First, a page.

The aristocracy rebuilt their city. Alittle more than a century later, at the close of the American Revolutionary War, Ragusan carracks even called at ports as distant as New York, Philadelphia and Baltimore. But the power of Mediterranean city-states was waning. Though Ragusa remained the capital of an independent republic for another quarter century, its thousand years of freedom ended in 1808, when Napoléon, moving inexorably eastward, annexed Dalmatia.
After the defeat of Napoléon, the Congress of Vienna incorporated Ragusa and the rest of Dalmatia into the Austro- Hungarian Empire, where it remained for a century. In June 1914, a young Serb nationalist, Gavrilo Princip, assassinated the heir to the Hapsburg throne, Archduke Franz Ferdinand, in Sarajevo. At the conclusion of World War I, Princip’s dreams were realized when the Kingdom of Serbs, Croats and Slovenes—later renamed Yugoslavia—was created. After World War II, Yugoslavia became a communist republic under the leadership of Josip Broz, a Croat known as Tito.
The BaroqueCity seen by visitors today features a few Renaissance buildings that predate the earthquake. But Dubrovnik’s greatest treasure is its archive. In vaulted rooms on the second floor of the SponzaPalace are thousands of pristine, perfectly legible documents dating back more than eight centuries. “The Venice archives are exclusively political, but ours cover every aspect of life,” said archivist Ante Soljic as he extracted a medieval dowry contract from a folder bound with velvet ribbon. “We have virtually the complete economic history of the republic, 1282 to 1815, seen through real estate transactions, leasing agreements, customs documents and court records.
“We have records in Latin, Hebrew, Medieval Greek and Bosnian Cyrillic script,” Soljic continued. “We also have more than 12,000 Turkish manuscripts, many of them beautiful works of art.”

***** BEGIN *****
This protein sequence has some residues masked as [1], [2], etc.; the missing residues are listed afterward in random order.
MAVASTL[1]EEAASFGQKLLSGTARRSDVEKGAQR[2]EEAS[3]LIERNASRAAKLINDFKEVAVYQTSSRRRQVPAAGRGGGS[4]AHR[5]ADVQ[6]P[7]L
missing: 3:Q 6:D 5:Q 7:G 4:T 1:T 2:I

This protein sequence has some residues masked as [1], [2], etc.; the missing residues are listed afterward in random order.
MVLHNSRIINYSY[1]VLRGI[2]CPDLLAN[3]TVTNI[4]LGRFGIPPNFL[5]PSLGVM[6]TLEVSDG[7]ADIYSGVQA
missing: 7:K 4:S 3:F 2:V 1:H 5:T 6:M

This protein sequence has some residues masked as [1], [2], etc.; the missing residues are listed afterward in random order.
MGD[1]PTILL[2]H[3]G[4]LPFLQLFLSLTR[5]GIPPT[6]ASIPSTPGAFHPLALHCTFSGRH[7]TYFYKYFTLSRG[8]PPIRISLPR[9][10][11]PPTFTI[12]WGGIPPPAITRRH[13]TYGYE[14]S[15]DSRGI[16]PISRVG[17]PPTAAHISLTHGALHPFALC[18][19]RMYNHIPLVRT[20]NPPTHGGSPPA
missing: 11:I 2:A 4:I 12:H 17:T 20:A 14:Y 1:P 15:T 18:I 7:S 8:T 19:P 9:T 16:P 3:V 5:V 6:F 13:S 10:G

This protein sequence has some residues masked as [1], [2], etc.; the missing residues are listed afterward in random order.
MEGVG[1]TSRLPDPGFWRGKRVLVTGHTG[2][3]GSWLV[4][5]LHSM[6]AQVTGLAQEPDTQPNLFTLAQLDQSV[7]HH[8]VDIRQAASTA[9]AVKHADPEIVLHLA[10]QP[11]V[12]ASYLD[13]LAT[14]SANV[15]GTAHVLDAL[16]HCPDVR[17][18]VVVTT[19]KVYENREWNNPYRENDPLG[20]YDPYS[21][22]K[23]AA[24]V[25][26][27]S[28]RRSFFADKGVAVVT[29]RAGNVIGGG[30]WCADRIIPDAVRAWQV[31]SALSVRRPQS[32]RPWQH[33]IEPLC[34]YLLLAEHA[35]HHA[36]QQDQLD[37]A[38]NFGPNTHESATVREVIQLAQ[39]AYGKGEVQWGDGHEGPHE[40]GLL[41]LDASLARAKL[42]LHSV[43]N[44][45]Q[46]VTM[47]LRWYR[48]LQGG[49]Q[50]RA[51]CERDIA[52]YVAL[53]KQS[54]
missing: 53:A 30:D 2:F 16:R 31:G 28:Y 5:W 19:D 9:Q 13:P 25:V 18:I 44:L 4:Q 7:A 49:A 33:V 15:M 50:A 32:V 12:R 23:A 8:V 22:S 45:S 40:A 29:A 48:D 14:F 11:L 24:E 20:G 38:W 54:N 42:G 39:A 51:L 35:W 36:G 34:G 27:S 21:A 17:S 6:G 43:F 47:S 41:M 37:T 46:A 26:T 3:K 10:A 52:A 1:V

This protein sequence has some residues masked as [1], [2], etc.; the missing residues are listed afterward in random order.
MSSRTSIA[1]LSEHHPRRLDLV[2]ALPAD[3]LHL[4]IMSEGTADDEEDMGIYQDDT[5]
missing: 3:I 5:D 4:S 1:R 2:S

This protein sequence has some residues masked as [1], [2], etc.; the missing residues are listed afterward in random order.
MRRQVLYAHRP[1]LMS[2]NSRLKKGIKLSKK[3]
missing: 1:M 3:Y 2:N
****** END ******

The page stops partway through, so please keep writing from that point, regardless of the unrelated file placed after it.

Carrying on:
Not all of the city-state’s history is readily accessible. A 1967 guide to Dubrovnik touts the Museum of the Socialist Revolution in the SponzaPalace, with exhibits on the history of Dubrovnik’s Communist Party and Nazi persecution of Tito’s Partisan army. Today, one looks in vain for that museum. The receptionist at the palace hasn’t heard of it. Only Ivo Dabelic, Dubrovnik’s curator of recent history, knows the location of Dalmatia’s revolutionary past. And he’s glad somebody asked him where it is.
“Don’t worry, the exhibits are safe,” he said when we met at Luza Square . “Just follow me.” Crossing the square to the Rector’s Palace, Dabelic entered a room where a portion of the wall sprang open, revealing a hidden cupboard. “Ah, here it is,” he said, removing a large iron key. We made our way back to awooden door at the palace’s rear. “The Socialist museum was closed in 1988; we intended to display the items in a lending library,” Dabelic said as we inched down a stairway. “But when the [Serbian] Yugoslav army began shelling the city in 1991, things got very confused.